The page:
Physical and Enzymatic Treatments
To prepare a milk mix ready to be fermented, it is of utmost importance to start from a high quality, inhibitors-free milk.
Milk fat and protein standardization is key if the cultured milk product is expected to have the right texture in absence of syneresis. Evaporation and reverse osmosis remove some water from milk, increasing its dry matter content, whereas ultrafiltration enriches milk in protein, removing with the permeate mainly lactose and minerals. Adding milk components, it is possible to reach the same goal, taking advantage of the functional properties specific to each of them. The target protein content is a function of the type of fermented milk (skimmed, whole/double fat, stirred/set, spoonable/drinkable) and that of added ingredients. As a general rule, as fat decreases, protein content must increase: from 3% or even less for whole fat fermented milks to 4.5% to 5.0% for fruit- added skimmed products. Concentrated cultured milks like Greek traditional strained yogurt are richer in proteins (7% to 10%), mostly in skimmed products with 0.1% fat.
Milk, once standardized in fat and protein, is submitted to relatively high-temperature heat treatment and high-pressure homogenization (180-300 bar) in order to obtain the stabilization of the fat-in-water emulsion as well as a certain level of modification of proteins structure that improves fat microglobules' incorporation into the protein matrix and water retention, preventing whey release. For stirred yogurt as homogenization pressure and milk fat content increases product viscosity improves. In the case of set yogurt on the contrary homogenization pressure appears to be inversely proportional to milk dry matter (Puhan, 1988). Homogenization is more effective for increasing viscosity and stabilizing the product when it takes place after heat treatment. Ingredients and additives, if not included in special preparations, must necessarily be added to the milk mix before heat treatment and homogenization.
Heat treatment, often following the evaporation step, depurates the milk blend from microorganisms and their nonthermoresistant enzymes and leads to whey protein denaturation and aggregation to casein micelles, improving the water-holding capacity of the gel resulting from the following lactic fermentation. It also improves the milk blend attitude to be fermented, thanks to formiate and peptides formation stimulating the starter bacteria to develop. The parameters adopted are those of a high-temperature pasteurization, but for longer times (e.g., 85°C per 15-20 minutes or 90°C per 5-10 minutes), because an elevated level of protein, denaturation is sought (e.g., 80% to 85%) (Puhan, 1988).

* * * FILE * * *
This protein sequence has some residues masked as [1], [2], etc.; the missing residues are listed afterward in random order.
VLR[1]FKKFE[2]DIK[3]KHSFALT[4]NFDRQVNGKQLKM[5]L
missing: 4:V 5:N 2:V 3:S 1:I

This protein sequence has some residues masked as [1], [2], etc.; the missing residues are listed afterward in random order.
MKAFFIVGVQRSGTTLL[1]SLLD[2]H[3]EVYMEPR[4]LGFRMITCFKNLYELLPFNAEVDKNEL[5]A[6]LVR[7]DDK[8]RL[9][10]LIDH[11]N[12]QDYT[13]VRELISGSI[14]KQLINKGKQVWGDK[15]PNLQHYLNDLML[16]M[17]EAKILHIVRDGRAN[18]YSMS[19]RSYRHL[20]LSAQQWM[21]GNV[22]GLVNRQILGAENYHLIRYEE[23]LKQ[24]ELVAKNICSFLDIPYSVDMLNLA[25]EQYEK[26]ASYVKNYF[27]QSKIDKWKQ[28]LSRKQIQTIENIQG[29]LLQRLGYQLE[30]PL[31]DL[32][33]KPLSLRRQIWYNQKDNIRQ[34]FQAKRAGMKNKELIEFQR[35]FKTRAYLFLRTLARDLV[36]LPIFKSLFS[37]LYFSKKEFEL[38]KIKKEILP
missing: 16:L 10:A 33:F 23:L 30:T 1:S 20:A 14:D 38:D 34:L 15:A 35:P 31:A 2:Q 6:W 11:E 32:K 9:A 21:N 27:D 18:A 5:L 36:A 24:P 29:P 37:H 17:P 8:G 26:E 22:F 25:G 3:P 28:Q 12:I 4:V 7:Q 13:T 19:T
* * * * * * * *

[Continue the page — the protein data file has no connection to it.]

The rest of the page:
Milk blend degassing, when not already achieved through evaporative concentration, must immediately follow heat treatment. Undegassed milk may significatively delay lactic fermentation (around 3 hours for fermentations at 31°C, 0.75 hours at 45°C; see Driessen, 1984).
The milk blend, after cooling at fermentation temperature, is ready to be inoculated with specific lactic cultures.
The above-described milk preparation is applied for manufacturing fermented milks made with a single starter culture, simple or complex. When the target product is a blend of two different fermented milks (e.g., yogurt + probiotic cultured milk), then it must be taken into account the specific needs of each culture choosing the best milk preparation process. This could mean, for some probiotics uncapable to grow well in milk in standard industrial conditions, the need for fermenting aseptically in the absence or at reduced pressure of oxygen UHT milk, eventually fortified with growth factors, for relatively long time at optimum temperature, to achieve maximum growth. This result is of utmost importance because several countries consider that probiotics should be present, live and alive until the end of the expiry date, at the minimum quantity of 1 x 107 cfu/g, target sometimes difficult to reach, especially “cofermenting” lactic starter cultures and probiotics.
Last but not least, an enzymatic treatment of the milk blend must be taken into account. Enzymes like lactase or transglutaminase can act either before or during the fermentation. Once again, in those countries that require the absence of active added enzymes in the finished product, it is necessary to add the enzymes to the milk blend before the heat treatment and keep it for longer time at low temperature. In industrial practice, where technically feasible, it is always advantageous to add the enzymes, eventually dissolved in a small quantity of sterile milk, into the fermentation tanks, together with starter cultures.